That’s what’s happened with food and it’s good and bad. The good part is that people really have to have the technique and the know-how to make great food. Great product is there. Everyone talks about getting great product. The question is what are you going to do with it?

Am I going to sit here and take a great tomato and slice it up and serve it to you and then charge you for it? You can go to the market and get that same tomato. There has to be some technique involved with doing it, like pairing it with great cheese or an artisan bread. That’s why we started making our own bread. You are doing something with it that makes it a package that you can’t do at home.

The bad part of it is, people think that because they’ve read about something thinking that they know it. It’s like a chef reading about a dish and making it and saying ‘Yes, I’m making pasta carbonara now. I read about it and I’m making it.’ Well, until you’ve eaten great pasta carbonara, you can’t make it. You don’t know what it is. You can make something that is very good. But, it’s not necessarily going to be that dish. The first time we went over to Rome, I was talking to Paul Bartolotta and asked is there someplace I should go. He told me ‘You have to go to Il Moro and have the Pasta Il Moro, it’s the best.’ I went over there and I had it. Now I understand what carbonara is. I’ve had good and I’ve had bad. But, this is what the dish is about.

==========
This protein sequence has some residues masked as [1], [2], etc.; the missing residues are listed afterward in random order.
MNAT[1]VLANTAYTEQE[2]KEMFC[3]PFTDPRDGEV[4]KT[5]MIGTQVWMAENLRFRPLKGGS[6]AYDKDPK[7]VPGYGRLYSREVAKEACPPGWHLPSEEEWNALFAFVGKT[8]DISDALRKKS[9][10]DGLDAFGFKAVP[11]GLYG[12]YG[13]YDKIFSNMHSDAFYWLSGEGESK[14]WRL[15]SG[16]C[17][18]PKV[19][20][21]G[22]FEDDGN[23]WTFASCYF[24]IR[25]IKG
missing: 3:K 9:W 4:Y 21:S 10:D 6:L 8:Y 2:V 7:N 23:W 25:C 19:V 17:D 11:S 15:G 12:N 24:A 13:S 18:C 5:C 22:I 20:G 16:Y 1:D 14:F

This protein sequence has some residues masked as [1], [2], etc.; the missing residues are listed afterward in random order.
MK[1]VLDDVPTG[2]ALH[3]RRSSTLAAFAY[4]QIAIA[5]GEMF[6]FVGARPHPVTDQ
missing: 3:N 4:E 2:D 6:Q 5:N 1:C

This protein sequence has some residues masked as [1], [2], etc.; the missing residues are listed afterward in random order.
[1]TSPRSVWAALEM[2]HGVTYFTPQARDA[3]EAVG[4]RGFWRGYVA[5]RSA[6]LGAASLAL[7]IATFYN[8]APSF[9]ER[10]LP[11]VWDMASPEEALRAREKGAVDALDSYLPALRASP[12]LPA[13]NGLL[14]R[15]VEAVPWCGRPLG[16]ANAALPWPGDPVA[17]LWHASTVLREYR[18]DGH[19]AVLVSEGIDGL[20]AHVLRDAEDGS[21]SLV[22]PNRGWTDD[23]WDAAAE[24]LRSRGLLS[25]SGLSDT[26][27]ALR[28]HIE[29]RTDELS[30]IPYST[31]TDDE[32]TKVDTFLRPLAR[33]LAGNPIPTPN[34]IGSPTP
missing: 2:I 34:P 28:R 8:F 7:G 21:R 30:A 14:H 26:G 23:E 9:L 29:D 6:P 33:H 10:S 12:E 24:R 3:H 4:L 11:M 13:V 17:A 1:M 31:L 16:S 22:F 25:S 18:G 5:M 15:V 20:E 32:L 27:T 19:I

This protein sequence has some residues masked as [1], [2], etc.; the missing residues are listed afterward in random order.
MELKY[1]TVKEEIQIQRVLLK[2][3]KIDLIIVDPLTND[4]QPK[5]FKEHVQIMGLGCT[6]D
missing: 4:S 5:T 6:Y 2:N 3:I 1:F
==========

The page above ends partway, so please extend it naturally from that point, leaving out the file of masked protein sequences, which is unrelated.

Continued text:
OMC: How would you describe your philosophy?

SD: The food has to be good. My theory is that I don’t have an ego in this. If you don’t like what I’m making you, I’m not doing my job. If someone comes in and says ‘I want my steak well-done,’ then I’m going to make you the best well-done steak you’ve ever had. That’s what I do. I’m not here to tell you ‘No, I’m sorry, this is ruining the meat.’

My uncle came into Sanford and ordered his steak well-done and afterward he was apologizing to me. He said ‘I’m really sorry I did that. I know how it is for a chef to cook like that, but when I was growing up, my mother always served well-done beef. Any time I’d go somewhere and see that blood, I couldn’t eat it. It would make me physically sick.’ People have so many things from when they grew up and personal preferences, who am I to tell them this is wrong, that this is the way to eat? We’re in the business to make people happy and comfortable. Any way we can do that, we don’t compromise. If somebody comes in and says ‘I want this and make it with this and this and that,’ I might say "You might not like it. I’ve never made this before.’ But, I’ll try it and a lot of times, they’ll be happy with it.